When first I started the game Brothers: A Tale of Two Sons, I was expecting a feel-good adventure-oriented game. For some reason, I was also expecting the traditional platformer set-up. I could not have been more wrong in that assessment. As it turns out, Brothers is an emotional roller-coaster that tugs at both the heartstrings and the tear ducts.
The moment the Younger Brother, hereafter referred to as YB, was introduced to me, I had a feeling that the game would be focused more on his journey than the journey of the Older Brother, hereafter referred to as OB. I was originally startled by the lack of a recognizable language, but I soon got used to the concept.
Something that took me a little longer to get used to, however, was the control system. It was an uncommon system for me, but not one I wasn’t familiar with. In several minion-controlling games, such as Pikmin or Overlord, you use each joystick to control small hordes of beings to accomplish goals. In contrast, Resident Evil 0 offers the option of controlling a companion rather than a horde of lesser beings. None of these examples, however, used both joysticks to control equally important protagonists in the way that Brothers does.
It was hard for me not to get attached to the motives of the brothers. It’s very easy to sympathize with a pair of boys trying desperately to save their ailing father. Their last surviving parent. As I went through opening stages of the game, it became clear how distinct the brothers were from each other. YB was much more playful and adventurous, had a few cruel tendencies, and had a knack for music. Meanwhile, OB was kind, helpful, normally very goal-oriented, and more protective.
To me it seemed as if the first challenge area, the town, was meant to give an overall demonstration of who was to do what. If we were to classify the brothers into classic adventure story tropes, OB would be the warrior, focusing on physicality, and YB would be the rogue, focusing on cunning and wit. That being said, both brothers had a great deal of intelligence to be able to solve the various puzzles that they were faced with. Together, they were able to outsmart the bully who was preventing their progress out of the city.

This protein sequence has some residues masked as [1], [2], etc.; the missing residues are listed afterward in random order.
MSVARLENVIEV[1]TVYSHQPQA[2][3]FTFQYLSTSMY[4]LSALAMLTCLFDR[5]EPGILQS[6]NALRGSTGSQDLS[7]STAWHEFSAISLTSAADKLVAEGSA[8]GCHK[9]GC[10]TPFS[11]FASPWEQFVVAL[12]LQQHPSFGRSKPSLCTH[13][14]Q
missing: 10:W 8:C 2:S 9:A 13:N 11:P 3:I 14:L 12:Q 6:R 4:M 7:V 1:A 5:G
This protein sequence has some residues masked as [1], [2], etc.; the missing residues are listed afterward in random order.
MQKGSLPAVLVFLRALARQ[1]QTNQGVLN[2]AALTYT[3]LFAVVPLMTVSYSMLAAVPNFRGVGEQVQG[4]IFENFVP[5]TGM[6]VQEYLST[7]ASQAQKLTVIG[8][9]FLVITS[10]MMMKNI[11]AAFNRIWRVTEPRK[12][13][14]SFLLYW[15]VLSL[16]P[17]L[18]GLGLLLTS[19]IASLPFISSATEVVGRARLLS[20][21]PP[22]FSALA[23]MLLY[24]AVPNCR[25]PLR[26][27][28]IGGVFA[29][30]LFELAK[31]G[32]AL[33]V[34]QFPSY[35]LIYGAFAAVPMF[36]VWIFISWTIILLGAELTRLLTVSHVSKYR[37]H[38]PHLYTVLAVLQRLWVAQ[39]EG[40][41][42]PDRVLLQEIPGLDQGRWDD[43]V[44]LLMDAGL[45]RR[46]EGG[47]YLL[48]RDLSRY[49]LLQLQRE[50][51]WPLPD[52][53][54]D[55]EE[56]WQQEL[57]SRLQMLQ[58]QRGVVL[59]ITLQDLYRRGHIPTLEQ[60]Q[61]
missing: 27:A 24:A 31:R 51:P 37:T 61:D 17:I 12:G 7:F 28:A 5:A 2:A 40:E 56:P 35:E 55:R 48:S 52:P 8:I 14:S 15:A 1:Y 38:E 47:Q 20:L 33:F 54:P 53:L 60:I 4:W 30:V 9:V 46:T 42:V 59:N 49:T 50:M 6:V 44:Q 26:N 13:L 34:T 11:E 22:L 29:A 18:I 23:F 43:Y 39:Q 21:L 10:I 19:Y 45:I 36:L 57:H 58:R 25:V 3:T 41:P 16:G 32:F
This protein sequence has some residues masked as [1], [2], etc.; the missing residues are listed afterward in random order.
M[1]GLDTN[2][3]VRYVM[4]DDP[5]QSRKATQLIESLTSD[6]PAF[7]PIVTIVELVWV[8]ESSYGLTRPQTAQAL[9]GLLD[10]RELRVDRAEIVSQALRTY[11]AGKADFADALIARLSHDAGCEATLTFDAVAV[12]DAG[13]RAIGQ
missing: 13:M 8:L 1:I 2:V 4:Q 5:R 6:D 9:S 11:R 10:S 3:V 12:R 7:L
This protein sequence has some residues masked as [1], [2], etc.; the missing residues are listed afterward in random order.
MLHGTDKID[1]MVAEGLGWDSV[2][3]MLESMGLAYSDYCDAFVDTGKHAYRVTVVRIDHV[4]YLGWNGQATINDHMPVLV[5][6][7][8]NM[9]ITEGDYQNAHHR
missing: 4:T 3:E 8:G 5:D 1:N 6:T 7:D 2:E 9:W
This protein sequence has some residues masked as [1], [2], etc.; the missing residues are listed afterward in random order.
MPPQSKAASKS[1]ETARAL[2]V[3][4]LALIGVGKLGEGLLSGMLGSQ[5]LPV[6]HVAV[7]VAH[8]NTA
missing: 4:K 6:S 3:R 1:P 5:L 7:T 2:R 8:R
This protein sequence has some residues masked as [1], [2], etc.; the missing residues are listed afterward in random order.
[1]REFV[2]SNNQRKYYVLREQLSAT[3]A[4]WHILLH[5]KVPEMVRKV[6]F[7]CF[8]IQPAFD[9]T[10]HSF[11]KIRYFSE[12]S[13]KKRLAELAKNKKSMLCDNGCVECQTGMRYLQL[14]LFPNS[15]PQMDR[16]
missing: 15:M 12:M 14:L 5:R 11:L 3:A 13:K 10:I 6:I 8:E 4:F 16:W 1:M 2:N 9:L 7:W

Once I managed to get through the town, I was faced with the very first fantastic beast, the mountain troll. I was in awe of it the moment I encountered it, and found myself constantly analyzing it the first few moments after it made its appearance. I was curious as to why it was helping me, but accepted it nonetheless. Eventually, with my new companion’s help, I managed to make it into the mountain mine—at least it had the feeling of a mine.
Initially, the cavernous environment mixed with strange mechanisms that seemed to accomplish tasks I couldn’t yet discern was both mystifying and daunting. I kept asking myself why there wasn’t anyone working, the place seemed to have some modicum of functionality to it. It was something that kept me wondering, until we made it to the area with the chains on railings. Then it seemed slightly ominous that the troll had brought us here, that is, until I helped free a captive troll from the more menacing looking trolls. It was clear then that he needed the brothers’ help to free his beloved. After a few more puzzles I was confronted with the very first true fight of the game.